What Labour needs to do in 2014
“To win next time, it is the New Labour comfort zone that we must escape: the rigidity of old formulae that have served their time, the belittling of any attempt to move on from past verities and the belief that more of the same is the way to win.
"We lost because people lost a sense of who we are and what we stand for. To win again, we need to restore our clarity of purpose.
Only with a politics based on clear values can we win again.”
2014 will set the scene for the general election. By the end of the year, Labour’s priorities should be largely clear. The Tories, with Osborne’s new year speech advocating permanent austerity, have already drawn their battlelines; the Lib Dems will struggle to win a hearing, and UKIP will be snapping at the Tories’ ankles.
The above quote from Ed Miliband is an indicator that Labour may break away from old formulae: his criticisms of the policies of the last thirty years, and the explicit critique of neo-liberalism from Lord Stewart Wood (Miliband’s chief advisor), certainly suggest the possibility. More importantly, Miliband’s attack on energy prices and big energy resonated with the general public – suggesting that a Labour Party willing to take on the powerful may be rewarded in the polls.
The opening of a major front on living standards, posing the question “Whose recovery?” has indeed been Labour's most successful message. It is a message that could help re-establish the party’s relationship with working and middle class people. At the moment there is a great deal more to be done, and Labour’s current efforts have been too cautious, but this is territory Labour can win on and it must not be reticent about occupying it completely.
Just as Obama seeks to represent “middle class” Americans, Miliband must make clear that Labour seeks to represent the majority of Britain, against the unaccountable elite: the 1% who get richer by the day. Today’s Telegraph piece from Ed Miliband indicated he realises this, but there needs to be more effort to communicate an overarching message about Labour to the electorate.
The sense of whose side Labour is one has shone through most clearly when the party has been bold and radical - when it has sought to create a new radical consensus rather than triangulate and cautiously appeal to a mythical middle ground.
Falling living standards and real wages have hit the majority hard. They are a product of a divided society; the collapse of collective bargaining, deregulation, outsourcing, and a fundamental shift. In 2014, Labour must outline convincing policies to convince the electorate that it can change this.
Urging a big increase in the National Minimum Wage of £1.50, as well as Living Wage zones, is important. But support for strengthening collective bargaining is essential. Obama is doing it; the much vaunted German model does it. For living standards and a successful economy, we need this essential predistributive change.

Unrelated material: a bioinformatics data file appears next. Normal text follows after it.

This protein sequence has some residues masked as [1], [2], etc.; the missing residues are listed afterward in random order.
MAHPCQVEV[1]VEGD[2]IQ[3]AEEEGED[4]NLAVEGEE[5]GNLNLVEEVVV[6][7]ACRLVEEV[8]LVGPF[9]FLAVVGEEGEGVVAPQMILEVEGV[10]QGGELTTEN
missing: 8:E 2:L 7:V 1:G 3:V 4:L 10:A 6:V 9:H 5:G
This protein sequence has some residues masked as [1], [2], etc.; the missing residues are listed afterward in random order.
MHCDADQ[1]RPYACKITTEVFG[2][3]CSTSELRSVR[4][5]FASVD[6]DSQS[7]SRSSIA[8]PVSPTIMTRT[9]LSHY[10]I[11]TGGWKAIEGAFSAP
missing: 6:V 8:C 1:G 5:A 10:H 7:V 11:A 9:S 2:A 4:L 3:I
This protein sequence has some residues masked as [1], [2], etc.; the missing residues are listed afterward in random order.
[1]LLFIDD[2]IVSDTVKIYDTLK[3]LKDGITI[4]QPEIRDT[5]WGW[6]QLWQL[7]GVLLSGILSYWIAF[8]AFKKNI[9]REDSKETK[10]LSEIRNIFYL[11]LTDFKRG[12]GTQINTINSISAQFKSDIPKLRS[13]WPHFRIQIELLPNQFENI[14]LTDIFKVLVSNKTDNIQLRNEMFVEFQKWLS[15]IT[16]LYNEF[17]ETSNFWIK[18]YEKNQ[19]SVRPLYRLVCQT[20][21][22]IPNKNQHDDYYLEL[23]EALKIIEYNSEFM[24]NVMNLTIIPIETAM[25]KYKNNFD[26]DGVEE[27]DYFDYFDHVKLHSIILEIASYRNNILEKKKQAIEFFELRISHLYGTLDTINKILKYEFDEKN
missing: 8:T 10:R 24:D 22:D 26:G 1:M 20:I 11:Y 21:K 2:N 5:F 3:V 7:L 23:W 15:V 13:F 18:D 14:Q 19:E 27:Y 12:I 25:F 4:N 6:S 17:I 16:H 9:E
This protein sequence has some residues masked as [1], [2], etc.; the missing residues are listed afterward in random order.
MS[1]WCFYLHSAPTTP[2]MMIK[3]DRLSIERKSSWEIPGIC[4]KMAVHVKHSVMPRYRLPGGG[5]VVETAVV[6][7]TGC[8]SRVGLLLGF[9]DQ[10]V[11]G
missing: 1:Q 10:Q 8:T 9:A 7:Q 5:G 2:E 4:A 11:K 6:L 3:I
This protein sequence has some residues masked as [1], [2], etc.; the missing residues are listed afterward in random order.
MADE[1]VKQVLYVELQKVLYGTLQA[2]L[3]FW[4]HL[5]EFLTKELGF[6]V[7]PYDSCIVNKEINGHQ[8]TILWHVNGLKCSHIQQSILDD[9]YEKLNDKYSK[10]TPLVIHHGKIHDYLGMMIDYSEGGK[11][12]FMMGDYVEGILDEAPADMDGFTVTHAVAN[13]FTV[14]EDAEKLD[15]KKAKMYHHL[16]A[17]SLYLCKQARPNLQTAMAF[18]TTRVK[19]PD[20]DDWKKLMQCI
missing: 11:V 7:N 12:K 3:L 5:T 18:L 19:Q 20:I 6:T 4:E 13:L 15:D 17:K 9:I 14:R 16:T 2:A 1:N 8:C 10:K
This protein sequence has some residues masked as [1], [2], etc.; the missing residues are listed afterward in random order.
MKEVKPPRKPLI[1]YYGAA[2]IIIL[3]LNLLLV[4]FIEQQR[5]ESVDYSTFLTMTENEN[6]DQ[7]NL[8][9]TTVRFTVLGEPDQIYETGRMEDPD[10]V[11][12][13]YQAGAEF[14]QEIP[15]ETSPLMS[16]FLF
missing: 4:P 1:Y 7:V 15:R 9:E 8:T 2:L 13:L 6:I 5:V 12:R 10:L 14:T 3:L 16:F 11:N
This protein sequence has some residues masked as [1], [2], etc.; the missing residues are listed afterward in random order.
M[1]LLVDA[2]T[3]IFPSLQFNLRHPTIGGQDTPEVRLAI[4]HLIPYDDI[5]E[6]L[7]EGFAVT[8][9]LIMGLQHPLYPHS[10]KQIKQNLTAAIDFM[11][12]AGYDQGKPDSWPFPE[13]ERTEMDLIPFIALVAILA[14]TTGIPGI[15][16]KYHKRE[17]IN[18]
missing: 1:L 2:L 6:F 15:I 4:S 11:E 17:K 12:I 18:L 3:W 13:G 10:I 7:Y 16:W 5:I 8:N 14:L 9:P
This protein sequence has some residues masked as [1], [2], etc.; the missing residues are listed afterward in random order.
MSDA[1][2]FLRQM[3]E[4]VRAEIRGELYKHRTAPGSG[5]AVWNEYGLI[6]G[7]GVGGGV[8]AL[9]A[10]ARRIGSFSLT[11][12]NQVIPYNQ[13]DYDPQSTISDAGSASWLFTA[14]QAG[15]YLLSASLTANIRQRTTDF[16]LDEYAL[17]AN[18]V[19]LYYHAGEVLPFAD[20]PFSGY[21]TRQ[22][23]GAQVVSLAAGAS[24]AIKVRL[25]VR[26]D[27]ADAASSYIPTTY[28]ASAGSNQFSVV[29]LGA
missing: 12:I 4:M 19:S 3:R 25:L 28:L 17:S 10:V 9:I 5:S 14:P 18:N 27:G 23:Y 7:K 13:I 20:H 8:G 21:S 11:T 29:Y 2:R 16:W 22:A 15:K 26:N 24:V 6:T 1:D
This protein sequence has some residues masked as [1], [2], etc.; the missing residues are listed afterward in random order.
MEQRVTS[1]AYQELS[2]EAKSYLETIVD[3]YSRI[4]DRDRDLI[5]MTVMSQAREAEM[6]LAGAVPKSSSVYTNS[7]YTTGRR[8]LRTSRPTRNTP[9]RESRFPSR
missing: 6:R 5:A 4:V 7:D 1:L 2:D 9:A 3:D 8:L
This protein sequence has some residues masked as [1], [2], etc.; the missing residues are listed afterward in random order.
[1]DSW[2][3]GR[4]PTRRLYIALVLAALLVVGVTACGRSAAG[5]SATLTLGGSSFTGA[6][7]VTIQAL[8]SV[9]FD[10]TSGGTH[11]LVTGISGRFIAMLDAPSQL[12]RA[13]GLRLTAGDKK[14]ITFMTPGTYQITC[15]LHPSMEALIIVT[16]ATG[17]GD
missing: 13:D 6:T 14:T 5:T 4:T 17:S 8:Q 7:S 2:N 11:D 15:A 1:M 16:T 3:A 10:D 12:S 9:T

2014 will see growth – based on private consumption and debt, and a housing bubble. It will be very fragile. Investment is currently not responding to growth – but it may begin to pick up. But at best it will be unbalanced recovery – without much living standard growth, in the wrong regions, and not in the key and productive areas for the future, nor addressing the major ecological challenges of our time.
Alongside addressing living standards, Labour needs to offer a vision for the future of the British economy, and its relationship to the European economy, which can be recognized as a path to prosperity. Labour will need to confidently argue for a new role for the state: ensuring the big banks remain in public ownership, establishing a major British Investment Bank, and working regionally within an ambitious industrial strategy should form a fundamental part of this. Big public investment in infrastructure, low carbon energy and related industries, a big housing programme, alongside investment support for British leading sectors will be crucial. Recent academic work, like that of Mariana Mazzucato, has demonstrated that the state plays a crucial role in innovation – recognising and developing that role, with a new role for science and technology within our economy will convincingly paint the picture of the future.
Austerity must be challenged and cuts plans reversed. It is an ideological sledgehammer which has damaged our economy and devastated living standards. Labour will, of course, need to make clear its long-term policies to ensure debt and GDP do not get out of kilter – but strategies for growth and sensible taxation can deal with that. Taxation of the superrich; especially greater taxation of their wealth and bequest is essential to greater equality, balanced budgets, and less fragile economies. The previous truism that tax increases of any kind spell electoral disaster can be disproved. More tax for the superrich that translates to better living standards for the many will convince voters.
Labour needs to show it is clearly on the side of all working people – including migrants and recipients of benefits. Strengthening the labour market, ending the Swedish derogation by which UK Employment conditions are avoided by agencies, and abuses by agencies are fine and good. But Labour also needs to oppose xenophobia – low wages, unemployment, poor housing are the result of political choices by those in power, not migrants. A bold and convincing Labour voice will strengthen electoral support not weaken it, whereas chasing the right leads nowhere.
Ed Miliband was right when he spoke the words quoted in the introduction to this piece, and he continued: “It is by speaking openly and clearly about what we believe that we can best get back into power.”
If Labour can do this in 2014, it will win the next election.